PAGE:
Baker Magunda is the managing director of Guinness Nigeria plc. He has worked in several markets in Africa and beyond. In this interview with Odinaka Anudu, he spoke on the company’s performance in the first half of 2020 (Note that Guinness financial year starts in July), the beverage industry in Nigeria and what should be done to lift the sub-sector.
You recently released your 2020 first half (H1 2020) financial results. Tell me, what stands out in the financial performance?
The team at Guinness and I are proud of the results we delivered for the first six months. I am happy about that and could not have asked for more from my team. I am excited about some of the things we have been doing together. The first half confirmed to us that the strategy we have chosen to run is the right one, and that it’s beginning to come through in the numbers. We have chosen a Total Beverage Alcohol (TBA) approach, which gives us an opportunity to serve more consumers and offer the widest choice to them. Total Beverage Alcohol means we are the only company in the industry with a portfolio of brands catering to all, with non-alcoholic beverages, spirits, lager & beers. So, this gives us an edge.
When you look at the growth profile we delivered for H1, strong top-line growth, volumes especially in quarter two, you will notice the improvement in areas where we want to grow. Scotch Whisky is back to growth after a difficult period. Our Ready-to-Drink (RTD)portfolio is really growing and we are currently the leaders in the RTD segment. We made huge investments into spirits three years ago, and it is also growing very strongly. Our spirits grew by double-digit in the half-year. Our innovation brands, especially the high-end brands like Singleton, Johnnie Walker Gold and Johnnie Walker 18 are all growing very strongly. So, from the point of execution of strategy in terms of innovation and spirits, I think that the second pillar was delivered very well.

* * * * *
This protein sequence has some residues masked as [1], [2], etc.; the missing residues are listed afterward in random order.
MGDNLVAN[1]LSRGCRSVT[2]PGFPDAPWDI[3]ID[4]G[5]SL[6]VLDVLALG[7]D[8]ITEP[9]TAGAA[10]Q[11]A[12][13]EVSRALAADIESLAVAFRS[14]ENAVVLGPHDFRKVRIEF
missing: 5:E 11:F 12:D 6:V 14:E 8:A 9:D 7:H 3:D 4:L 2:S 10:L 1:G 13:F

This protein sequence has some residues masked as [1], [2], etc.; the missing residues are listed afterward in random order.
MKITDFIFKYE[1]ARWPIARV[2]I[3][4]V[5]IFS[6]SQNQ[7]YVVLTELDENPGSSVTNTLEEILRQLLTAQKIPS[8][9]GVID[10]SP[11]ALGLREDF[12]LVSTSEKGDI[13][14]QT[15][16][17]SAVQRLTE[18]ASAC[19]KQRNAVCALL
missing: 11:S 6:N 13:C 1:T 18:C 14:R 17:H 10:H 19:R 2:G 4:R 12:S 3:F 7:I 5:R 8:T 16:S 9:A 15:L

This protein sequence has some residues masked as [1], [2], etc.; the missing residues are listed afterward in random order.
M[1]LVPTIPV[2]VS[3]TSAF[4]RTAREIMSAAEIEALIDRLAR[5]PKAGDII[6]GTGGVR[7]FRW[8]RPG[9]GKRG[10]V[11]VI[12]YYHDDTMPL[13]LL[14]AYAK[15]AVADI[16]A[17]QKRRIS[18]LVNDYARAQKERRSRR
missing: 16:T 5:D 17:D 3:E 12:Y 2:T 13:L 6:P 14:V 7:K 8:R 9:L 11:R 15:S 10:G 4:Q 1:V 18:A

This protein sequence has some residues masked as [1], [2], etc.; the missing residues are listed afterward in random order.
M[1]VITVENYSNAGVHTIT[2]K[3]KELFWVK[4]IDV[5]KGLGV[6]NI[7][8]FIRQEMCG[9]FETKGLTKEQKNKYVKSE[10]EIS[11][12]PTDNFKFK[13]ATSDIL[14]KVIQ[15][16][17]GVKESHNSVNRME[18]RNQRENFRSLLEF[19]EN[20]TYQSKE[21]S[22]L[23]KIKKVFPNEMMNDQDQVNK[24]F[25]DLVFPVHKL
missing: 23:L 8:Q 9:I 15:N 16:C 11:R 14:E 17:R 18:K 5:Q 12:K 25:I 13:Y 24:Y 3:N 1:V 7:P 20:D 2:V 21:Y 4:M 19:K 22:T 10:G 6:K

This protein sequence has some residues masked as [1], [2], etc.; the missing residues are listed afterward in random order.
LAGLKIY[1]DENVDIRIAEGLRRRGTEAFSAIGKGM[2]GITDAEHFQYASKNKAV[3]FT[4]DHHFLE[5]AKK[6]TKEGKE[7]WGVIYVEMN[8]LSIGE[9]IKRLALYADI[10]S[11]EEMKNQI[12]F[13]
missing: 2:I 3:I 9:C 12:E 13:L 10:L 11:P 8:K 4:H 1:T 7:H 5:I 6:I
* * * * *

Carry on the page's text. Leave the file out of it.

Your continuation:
We have had six months of furthering our objective to prevent drink driving, galvanising the industry and amplifying the voice of ‘don’t drink and drive.’ A lot of work was done in terms of underage drinking in schools with our colleagues in the industry as well. Through the Beer Sectoral Group, we came together— the three leading voices in the industry— to speak with a single voice and let people know what we do not accept as an industry, even though we are competitors. We put up what I think was a very important campaign—all of us saying the same thing and speaking with one voice.
Also within the space of communities, we had a very good day in Abuja where we recommitted to our partners the work we had been doing with small-scale farmers. All we were saying to the partners is, “We have been in this for some time; we will continue to be here; and we want to share the success we have achieved with you.”
We have put together programmes that distinguish us, setting us apart in the industry and more generally as a private sector employer. We are the first company to launch six months fully-paid maternity leave for females and four weeks fully-paid paternity leave for males. This is for all legal ways you choose to have your babies, not just biological. People have asked us, “How do you fund this?” Our response is that it is not just about money, this is about enabling our employees to be the best they can at home and at work. Our goal is to be an equal opportunity employer, and this is a bold decision which looks to the future.
We are beginning to see an acceleration of female hires and internal promotions. This is showing up in the increasing number of women at all levels in the organisation.
We are beginning to export talent too. In the last six months, we had people move from here to the UK, US, Europe and our African sister companies within the Diageo Group. We hope that they not only come back with positive sense of development but improved as stronger leaders. It is our stated objective that Nigerians are at the helm of this business. Presently, we have only three non-Nigerians out of eight in our leadership. We are only 11 non-Nigerians out of a workforce of 826 full-time employees and 3000 contract employees. We want to make sure that we develop the talents we have to take on the roles as we evolve.